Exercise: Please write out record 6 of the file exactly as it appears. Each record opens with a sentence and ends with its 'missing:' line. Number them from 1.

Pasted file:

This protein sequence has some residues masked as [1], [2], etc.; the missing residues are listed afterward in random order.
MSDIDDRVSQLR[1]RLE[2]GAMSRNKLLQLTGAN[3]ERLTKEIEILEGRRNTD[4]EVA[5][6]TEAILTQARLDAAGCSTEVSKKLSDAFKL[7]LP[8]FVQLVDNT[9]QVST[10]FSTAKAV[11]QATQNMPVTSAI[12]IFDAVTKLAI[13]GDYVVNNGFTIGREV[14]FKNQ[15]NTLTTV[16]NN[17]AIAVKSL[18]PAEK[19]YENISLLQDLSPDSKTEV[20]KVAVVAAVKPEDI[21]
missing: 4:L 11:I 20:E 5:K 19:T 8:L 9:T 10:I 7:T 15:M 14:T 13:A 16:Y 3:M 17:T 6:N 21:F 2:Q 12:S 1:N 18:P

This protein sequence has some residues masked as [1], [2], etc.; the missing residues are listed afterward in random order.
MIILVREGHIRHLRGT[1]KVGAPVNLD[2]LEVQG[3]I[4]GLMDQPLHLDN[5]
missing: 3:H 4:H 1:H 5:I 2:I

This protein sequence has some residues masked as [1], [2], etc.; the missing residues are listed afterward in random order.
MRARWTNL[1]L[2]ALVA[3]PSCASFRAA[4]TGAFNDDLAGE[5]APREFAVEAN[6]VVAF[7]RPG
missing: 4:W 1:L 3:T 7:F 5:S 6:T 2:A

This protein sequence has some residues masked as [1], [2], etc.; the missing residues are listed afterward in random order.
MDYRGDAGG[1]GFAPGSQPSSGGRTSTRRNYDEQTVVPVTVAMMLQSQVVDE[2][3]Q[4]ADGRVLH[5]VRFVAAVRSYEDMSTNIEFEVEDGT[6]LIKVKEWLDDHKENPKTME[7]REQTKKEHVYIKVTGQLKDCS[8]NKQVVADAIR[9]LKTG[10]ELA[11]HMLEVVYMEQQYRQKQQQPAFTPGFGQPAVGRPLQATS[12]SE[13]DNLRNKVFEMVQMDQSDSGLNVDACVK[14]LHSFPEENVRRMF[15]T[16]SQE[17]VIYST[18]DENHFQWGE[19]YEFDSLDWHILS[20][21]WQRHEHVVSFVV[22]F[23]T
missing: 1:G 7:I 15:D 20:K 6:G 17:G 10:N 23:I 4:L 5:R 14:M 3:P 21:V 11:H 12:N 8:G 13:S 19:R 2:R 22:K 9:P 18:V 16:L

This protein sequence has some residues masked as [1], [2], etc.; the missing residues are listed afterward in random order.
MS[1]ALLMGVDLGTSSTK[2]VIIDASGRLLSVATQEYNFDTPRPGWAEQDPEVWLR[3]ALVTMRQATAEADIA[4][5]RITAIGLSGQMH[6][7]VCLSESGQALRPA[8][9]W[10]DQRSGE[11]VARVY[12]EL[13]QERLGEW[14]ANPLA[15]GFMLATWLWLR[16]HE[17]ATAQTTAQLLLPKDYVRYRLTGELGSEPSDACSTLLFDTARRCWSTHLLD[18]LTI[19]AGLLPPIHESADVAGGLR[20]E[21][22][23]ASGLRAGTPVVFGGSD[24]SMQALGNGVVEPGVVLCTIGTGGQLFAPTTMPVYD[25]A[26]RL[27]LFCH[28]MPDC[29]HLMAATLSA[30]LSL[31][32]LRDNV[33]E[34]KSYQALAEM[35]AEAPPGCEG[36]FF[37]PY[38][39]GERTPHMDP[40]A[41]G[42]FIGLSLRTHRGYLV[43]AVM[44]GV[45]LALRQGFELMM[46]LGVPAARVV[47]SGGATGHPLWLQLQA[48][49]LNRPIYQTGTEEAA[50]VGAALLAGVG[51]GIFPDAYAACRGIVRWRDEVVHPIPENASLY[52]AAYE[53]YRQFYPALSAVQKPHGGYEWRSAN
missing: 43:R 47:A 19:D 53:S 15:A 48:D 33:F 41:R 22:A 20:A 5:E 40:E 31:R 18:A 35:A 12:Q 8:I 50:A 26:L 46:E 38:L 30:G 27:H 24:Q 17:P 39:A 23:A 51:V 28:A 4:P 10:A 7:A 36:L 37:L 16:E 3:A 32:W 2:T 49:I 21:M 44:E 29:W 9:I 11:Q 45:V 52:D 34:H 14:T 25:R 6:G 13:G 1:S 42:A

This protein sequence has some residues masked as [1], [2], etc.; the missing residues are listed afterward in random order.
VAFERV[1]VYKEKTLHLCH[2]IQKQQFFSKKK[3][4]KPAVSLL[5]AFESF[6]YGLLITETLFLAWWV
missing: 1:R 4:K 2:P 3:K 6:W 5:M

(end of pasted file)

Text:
This protein sequence has some residues masked as [1], [2], etc.; the missing residues are listed afterward in random order.
VAFERV[1]VYKEKTLHLCH[2]IQKQQFFSKKK[3][4]KPAVSLL[5]AFESF[6]YGLLITETLFLAWWV
missing: 1:R 4:K 2:P 3:K 6:W 5:M